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A randomized, double-blind, placebo-controlled trial of intravenous alpha-1 antitrypsin for ARDS secondary to COVID-19.
McElvaney, Oliver J; McEvoy, Natalie L; Boland, Fiona; McElvaney, Oisín F; Hogan, Grace; Donnelly, Karen; Friel, Oisín; Browne, Emmet; Fraughen, Daniel D; Murphy, Mark P; Clarke, Jennifer; Choileáin, Orna Ní; O'Connor, Eoin; McGuinness, Rory; Boylan, Maria; Kelly, Alan; Hayden, John C; Collins, Ann M; Cullen, Ailbhe; Hyland, Deirdre; Carroll, Tomás P; Geoghegan, Pierce; Laffey, John G; Hennessy, Martina; Martin-Loeches, Ignacio; McElvaney, Noel G; Curley, Gerard F.
  • McElvaney OJ; Department of Medicine, Royal College of Surgeons in Ireland, Dublin, Ireland.
  • McEvoy NL; Beaumont Hospital, Dublin, Ireland.
  • Boland F; Department of Anaesthesia and Critical Care, Royal College of Surgeons in Ireland, Dublin, Ireland.
  • McElvaney OF; Data Science Centre, Division of Biostatistics and Population Health Sciences, Royal College of Surgeons in Ireland, Dublin, Ireland.
  • Hogan G; Department of Medicine, Royal College of Surgeons in Ireland, Dublin, Ireland.
  • Donnelly K; Beaumont Hospital, Dublin, Ireland.
  • Friel O; Department of Anaesthesia and Critical Care, Royal College of Surgeons in Ireland, Dublin, Ireland.
  • Browne E; Beaumont Hospital, Dublin, Ireland.
  • Fraughen DD; Beaumont Hospital, Dublin, Ireland.
  • Murphy MP; Beaumont Hospital, Dublin, Ireland.
  • Clarke J; Department of Medicine, Royal College of Surgeons in Ireland, Dublin, Ireland.
  • Choileáin ON; Beaumont Hospital, Dublin, Ireland.
  • O'Connor E; Department of Medicine, Royal College of Surgeons in Ireland, Dublin, Ireland.
  • McGuinness R; Beaumont Hospital, Dublin, Ireland.
  • Boylan M; Department of Anaesthesia and Critical Care, Royal College of Surgeons in Ireland, Dublin, Ireland.
  • Kelly A; Beaumont Hospital, Dublin, Ireland.
  • Hayden JC; Beaumont Hospital, Dublin, Ireland.
  • Collins AM; Beaumont Hospital, Dublin, Ireland.
  • Cullen A; Beaumont Hospital, Dublin, Ireland.
  • Hyland D; Beaumont Hospital, Dublin, Ireland.
  • Carroll TP; School of Pharmacy and Biomolecular Sciences, Royal College of Surgeons in Ireland, Dublin, Ireland.
  • Geoghegan P; RCSI Education and Research Centre, Beaumont Hospital, Dublin, Ireland.
  • Laffey JG; RCSI Education and Research Centre, Beaumont Hospital, Dublin, Ireland.
  • Hennessy M; RCSI Education and Research Centre, Beaumont Hospital, Dublin, Ireland.
  • Martin-Loeches I; Department of Medicine, Royal College of Surgeons in Ireland, Dublin, Ireland.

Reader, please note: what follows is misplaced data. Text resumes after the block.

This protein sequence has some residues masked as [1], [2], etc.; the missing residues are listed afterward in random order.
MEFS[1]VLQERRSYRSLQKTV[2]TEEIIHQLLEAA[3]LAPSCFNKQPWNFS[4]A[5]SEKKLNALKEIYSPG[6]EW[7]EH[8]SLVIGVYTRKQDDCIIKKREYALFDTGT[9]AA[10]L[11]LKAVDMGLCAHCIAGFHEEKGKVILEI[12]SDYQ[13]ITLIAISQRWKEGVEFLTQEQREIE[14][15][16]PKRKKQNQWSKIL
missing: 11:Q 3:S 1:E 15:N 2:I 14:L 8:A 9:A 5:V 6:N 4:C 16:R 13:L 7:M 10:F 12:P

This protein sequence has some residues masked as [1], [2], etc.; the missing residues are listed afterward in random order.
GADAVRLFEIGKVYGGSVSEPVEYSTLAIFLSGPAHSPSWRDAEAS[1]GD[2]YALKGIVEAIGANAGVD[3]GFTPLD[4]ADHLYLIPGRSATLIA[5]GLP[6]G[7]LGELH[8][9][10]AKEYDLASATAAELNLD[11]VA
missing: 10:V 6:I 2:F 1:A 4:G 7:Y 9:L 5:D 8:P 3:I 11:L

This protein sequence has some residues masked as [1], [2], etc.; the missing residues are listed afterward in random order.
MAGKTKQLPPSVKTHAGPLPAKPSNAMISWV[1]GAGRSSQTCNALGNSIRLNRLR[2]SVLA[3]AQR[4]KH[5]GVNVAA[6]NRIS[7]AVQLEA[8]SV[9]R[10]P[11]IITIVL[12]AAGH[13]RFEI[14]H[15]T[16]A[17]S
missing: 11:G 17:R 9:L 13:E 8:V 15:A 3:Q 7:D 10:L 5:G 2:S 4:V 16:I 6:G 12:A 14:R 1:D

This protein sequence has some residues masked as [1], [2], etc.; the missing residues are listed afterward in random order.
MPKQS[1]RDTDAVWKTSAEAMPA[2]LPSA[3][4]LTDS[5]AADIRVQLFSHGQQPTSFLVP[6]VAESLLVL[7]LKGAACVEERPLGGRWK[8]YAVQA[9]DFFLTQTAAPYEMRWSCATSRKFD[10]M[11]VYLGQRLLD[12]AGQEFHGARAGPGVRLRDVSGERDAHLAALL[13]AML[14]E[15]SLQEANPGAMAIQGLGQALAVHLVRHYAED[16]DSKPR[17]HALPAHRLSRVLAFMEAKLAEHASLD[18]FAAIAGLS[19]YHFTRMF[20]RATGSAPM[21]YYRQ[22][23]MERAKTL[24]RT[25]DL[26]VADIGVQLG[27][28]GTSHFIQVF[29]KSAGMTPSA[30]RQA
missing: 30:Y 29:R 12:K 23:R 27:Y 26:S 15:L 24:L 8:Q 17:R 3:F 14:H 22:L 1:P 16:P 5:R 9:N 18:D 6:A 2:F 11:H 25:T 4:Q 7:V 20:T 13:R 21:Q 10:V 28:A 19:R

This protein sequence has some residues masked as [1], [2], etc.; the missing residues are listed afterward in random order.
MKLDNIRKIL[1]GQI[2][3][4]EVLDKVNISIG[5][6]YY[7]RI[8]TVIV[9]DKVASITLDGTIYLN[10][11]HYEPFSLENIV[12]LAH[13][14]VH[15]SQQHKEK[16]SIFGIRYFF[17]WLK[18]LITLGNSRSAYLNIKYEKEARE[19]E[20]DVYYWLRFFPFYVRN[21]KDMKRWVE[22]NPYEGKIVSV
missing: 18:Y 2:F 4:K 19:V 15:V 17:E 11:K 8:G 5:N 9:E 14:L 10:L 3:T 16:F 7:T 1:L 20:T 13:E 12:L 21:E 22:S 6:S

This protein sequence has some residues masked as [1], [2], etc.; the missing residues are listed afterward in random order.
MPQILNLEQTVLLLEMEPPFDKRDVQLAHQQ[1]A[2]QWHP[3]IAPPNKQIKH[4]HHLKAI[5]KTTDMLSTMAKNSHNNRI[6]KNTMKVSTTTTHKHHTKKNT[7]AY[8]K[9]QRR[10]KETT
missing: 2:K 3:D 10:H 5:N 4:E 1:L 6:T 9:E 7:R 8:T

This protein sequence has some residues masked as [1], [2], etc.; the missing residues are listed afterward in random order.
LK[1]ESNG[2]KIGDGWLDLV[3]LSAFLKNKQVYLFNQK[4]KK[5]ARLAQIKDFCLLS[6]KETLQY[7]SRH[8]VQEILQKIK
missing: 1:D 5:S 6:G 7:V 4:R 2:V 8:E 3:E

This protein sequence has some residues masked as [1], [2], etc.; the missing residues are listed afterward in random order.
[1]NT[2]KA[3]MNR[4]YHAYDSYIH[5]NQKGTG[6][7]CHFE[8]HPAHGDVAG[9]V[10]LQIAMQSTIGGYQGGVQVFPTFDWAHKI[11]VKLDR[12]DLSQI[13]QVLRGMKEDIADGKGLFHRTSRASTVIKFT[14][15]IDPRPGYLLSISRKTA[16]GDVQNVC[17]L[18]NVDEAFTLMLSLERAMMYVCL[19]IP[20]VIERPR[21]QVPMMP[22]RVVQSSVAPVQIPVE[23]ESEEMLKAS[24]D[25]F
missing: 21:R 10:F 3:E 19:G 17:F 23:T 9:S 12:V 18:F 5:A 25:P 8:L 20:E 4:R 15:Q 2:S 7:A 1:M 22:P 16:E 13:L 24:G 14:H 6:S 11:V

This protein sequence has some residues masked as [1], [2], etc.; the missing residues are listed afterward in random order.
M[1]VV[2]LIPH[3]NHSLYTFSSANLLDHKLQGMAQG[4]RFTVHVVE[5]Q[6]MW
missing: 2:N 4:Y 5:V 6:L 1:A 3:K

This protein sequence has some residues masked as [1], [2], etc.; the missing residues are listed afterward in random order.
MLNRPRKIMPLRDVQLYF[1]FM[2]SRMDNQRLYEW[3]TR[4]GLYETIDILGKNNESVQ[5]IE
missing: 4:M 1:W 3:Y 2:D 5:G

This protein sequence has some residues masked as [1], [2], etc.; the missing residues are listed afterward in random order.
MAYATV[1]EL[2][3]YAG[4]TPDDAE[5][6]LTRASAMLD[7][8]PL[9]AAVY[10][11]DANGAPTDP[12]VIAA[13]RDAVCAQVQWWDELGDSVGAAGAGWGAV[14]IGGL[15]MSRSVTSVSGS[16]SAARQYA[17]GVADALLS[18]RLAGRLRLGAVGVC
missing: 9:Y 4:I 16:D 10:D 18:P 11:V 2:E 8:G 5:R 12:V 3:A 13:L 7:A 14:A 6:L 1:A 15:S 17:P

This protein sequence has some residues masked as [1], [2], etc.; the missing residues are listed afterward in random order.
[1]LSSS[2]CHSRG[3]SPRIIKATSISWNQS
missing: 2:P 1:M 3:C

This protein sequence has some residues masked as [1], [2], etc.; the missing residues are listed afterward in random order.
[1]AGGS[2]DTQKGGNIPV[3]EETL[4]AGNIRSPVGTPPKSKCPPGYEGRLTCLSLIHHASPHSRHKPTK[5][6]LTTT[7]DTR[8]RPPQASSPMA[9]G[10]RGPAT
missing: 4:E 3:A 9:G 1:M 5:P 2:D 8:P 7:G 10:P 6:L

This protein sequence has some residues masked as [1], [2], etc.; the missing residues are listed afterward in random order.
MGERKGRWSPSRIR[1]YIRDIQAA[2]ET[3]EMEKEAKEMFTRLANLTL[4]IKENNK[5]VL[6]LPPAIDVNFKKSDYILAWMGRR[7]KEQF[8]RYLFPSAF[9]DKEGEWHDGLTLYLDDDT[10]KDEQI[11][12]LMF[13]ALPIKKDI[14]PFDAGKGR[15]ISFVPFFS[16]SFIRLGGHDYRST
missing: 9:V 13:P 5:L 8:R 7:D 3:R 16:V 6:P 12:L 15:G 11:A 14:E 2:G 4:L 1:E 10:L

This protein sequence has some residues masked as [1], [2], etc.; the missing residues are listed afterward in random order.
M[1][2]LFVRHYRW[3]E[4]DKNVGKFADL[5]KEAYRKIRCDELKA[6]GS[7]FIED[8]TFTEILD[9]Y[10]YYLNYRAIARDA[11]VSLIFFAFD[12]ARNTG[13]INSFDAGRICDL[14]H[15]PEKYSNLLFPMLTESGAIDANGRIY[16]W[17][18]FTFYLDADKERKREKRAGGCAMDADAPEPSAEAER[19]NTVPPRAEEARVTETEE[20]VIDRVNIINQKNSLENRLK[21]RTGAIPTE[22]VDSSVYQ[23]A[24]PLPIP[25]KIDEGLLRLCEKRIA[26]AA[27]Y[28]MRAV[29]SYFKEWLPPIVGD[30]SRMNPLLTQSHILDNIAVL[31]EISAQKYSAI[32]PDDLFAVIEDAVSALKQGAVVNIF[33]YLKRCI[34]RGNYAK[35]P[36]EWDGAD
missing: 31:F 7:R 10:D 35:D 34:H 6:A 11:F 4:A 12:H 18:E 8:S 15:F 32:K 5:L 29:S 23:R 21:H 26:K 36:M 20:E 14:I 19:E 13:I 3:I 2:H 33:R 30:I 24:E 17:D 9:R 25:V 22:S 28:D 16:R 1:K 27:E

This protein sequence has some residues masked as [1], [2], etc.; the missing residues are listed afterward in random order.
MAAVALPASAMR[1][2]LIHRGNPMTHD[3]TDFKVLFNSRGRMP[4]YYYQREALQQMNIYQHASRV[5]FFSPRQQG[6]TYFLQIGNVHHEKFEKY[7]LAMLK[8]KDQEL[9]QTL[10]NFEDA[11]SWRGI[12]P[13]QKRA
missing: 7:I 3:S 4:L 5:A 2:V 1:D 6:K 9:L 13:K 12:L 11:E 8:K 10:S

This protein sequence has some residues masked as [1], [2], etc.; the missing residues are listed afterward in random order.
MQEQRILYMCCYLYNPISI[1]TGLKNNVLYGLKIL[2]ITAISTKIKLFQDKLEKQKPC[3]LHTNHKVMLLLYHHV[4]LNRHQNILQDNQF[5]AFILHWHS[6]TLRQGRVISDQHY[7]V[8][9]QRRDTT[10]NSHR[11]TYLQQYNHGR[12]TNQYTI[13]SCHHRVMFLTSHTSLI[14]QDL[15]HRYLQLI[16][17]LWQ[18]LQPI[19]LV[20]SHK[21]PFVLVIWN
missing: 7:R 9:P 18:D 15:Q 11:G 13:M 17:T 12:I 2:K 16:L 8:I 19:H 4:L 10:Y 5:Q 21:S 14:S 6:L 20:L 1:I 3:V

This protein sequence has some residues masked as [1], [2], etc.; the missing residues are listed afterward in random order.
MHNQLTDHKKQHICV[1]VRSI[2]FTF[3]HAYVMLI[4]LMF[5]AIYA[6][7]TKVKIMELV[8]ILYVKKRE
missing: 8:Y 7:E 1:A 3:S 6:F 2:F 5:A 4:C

• McElvaney NG; Beaumont Hospital, Dublin, Ireland.
  • Curley GF; Department of Anaesthesia, Galway University Hospitals, SAOLTA University Health Group, Galway, Ireland.
Med (N Y) ; 3(4): 233-248.e6, 2022 04 08.
Article in English | MEDLINE | ID: covidwho-1882364
ABSTRACT

Background:

Patients with severe coronavirus disease 2019 (COVID-19) develop a febrile pro-inflammatory cytokinemia with accelerated progression to acute respiratory distress syndrome (ARDS). Here we report the results of a phase 2, multicenter, randomized, double-blind, placebo-controlled trial of intravenous (IV) plasma-purified alpha-1 antitrypsin (AAT) for moderate to severe ARDS secondary to COVID-19 (EudraCT 2020-001391-15).

Methods:

Patients (n = 36) were randomized to receive weekly placebo, weekly AAT (Prolastin, Grifols, S.A.; 120 mg/kg), or AAT once followed by weekly placebo. The primary endpoint was the change in plasma interleukin (IL)-6 concentration at 1 week. In addition to assessing safety and tolerability, changes in plasma levels of IL-1ß, IL-8, IL-10, and soluble tumor necrosis factor receptor 1 (sTNFR1) and clinical outcomes were assessed as secondary endpoints.

Findings:

Treatment with IV AAT resulted in decreased inflammation and was safe and well tolerated. The study met its primary endpoint, with decreased circulating IL-6 concentrations at 1 week in the treatment group. This was in contrast to the placebo group, where IL-6 was increased. Similarly, plasma sTNFR1 was substantially decreased in the treatment group while remaining unchanged in patients receiving placebo. IV AAT did not definitively reduce levels of IL-1ß, IL-8, and IL-10. No difference in mortality or ventilator-free days was observed between groups, although a trend toward decreased time on ventilator was observed in AAT-treated patients.

Conclusions:

In patients with COVID-19 and moderate to severe ARDS, treatment with IV AAT was safe, feasible, and biochemically efficacious. The data support progression to a phase 3 trial and prompt further investigation of AAT as an anti-inflammatory therapeutic.

Funding:

ECSA-2020-009; Elaine Galwey Research Bursary.
Subject(s)
Keywords

Full text: Available Collection: International databases Database: MEDLINE Main subject: Respiratory Distress Syndrome / Alpha 1-Antitrypsin Deficiency / COVID-19 Type of study: Controlled clinical trial / Randomized controlled trials Topics: Long Covid Limits: Humans Language: English Journal: Med (N Y) Year: 2022 Document Type: Article Affiliation country: J.medj.2022.03.001

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Full text: Available Collection: International databases Database: MEDLINE Main subject: Respiratory Distress Syndrome / Alpha 1-Antitrypsin Deficiency / COVID-19 Type of study: Controlled clinical trial / Randomized controlled trials Topics: Long Covid Limits: Humans Language: English Journal: Med (N Y) Year: 2022 Document Type: Article Affiliation country: J.medj.2022.03.001